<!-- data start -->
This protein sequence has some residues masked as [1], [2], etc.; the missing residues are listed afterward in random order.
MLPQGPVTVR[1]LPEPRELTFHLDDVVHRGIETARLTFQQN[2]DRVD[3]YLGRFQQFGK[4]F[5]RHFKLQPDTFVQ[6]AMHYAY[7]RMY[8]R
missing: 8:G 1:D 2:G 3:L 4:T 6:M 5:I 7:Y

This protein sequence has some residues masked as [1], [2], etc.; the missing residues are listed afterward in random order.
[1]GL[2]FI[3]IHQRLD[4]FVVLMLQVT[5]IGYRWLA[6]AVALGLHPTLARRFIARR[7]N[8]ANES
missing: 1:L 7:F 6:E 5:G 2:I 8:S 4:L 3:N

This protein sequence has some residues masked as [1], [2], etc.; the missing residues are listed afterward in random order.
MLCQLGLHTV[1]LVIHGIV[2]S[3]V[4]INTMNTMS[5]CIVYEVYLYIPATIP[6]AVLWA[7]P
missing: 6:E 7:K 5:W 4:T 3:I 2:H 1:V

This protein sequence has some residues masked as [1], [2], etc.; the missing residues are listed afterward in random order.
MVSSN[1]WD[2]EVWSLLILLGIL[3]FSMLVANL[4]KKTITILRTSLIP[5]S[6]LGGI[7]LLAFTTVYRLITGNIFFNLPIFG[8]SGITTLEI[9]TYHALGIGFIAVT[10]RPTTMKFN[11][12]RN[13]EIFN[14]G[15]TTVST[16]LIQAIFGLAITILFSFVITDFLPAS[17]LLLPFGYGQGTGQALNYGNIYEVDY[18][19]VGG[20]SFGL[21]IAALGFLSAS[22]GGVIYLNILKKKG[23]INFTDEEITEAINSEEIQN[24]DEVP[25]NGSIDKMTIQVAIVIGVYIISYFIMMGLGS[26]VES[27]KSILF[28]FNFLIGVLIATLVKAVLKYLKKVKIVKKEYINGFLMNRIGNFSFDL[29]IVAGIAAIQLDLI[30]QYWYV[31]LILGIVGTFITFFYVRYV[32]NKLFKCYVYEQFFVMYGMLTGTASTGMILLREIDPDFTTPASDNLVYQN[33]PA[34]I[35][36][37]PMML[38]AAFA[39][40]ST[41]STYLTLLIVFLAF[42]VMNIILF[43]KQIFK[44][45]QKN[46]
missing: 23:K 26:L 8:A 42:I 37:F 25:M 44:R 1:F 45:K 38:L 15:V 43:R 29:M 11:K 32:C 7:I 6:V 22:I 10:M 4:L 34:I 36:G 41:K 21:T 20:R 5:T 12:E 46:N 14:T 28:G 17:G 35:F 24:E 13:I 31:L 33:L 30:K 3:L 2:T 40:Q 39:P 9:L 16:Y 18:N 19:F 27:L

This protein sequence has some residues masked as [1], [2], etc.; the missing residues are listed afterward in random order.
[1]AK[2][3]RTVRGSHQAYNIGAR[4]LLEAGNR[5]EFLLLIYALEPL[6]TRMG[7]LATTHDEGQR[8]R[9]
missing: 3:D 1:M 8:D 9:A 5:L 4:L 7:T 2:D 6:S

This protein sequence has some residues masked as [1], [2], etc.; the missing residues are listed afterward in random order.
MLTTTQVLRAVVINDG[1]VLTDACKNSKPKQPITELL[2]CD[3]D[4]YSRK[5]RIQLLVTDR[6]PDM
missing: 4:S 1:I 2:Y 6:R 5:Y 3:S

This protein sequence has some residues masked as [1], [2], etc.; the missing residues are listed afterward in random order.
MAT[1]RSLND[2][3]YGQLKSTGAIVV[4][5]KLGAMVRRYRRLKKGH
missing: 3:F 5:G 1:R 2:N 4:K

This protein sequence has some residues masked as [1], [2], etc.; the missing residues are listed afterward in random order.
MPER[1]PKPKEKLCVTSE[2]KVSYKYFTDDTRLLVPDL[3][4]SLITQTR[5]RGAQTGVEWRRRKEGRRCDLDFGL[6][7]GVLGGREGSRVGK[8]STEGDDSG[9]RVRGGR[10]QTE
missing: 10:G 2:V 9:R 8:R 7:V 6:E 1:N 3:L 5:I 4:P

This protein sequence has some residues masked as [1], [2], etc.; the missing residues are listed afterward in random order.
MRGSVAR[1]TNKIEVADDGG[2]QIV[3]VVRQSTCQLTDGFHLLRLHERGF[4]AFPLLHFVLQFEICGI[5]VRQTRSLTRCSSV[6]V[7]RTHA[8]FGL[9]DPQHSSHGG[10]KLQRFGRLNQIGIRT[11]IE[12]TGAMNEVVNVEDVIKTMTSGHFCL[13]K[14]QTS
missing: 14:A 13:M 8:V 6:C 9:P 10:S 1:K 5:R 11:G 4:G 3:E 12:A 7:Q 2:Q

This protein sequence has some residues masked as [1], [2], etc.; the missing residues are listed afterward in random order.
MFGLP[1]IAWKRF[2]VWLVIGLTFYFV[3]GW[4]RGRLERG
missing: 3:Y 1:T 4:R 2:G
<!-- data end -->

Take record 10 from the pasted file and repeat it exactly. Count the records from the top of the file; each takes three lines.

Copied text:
This protein sequence has some residues masked as [1], [2], etc.; the missing residues are listed afterward in random order.
MFGLP[1]IAWKRF[2]VWLVIGLTFYFV[3]GW[4]RGRLERG
missing: 3:Y 1:T 4:R 2:G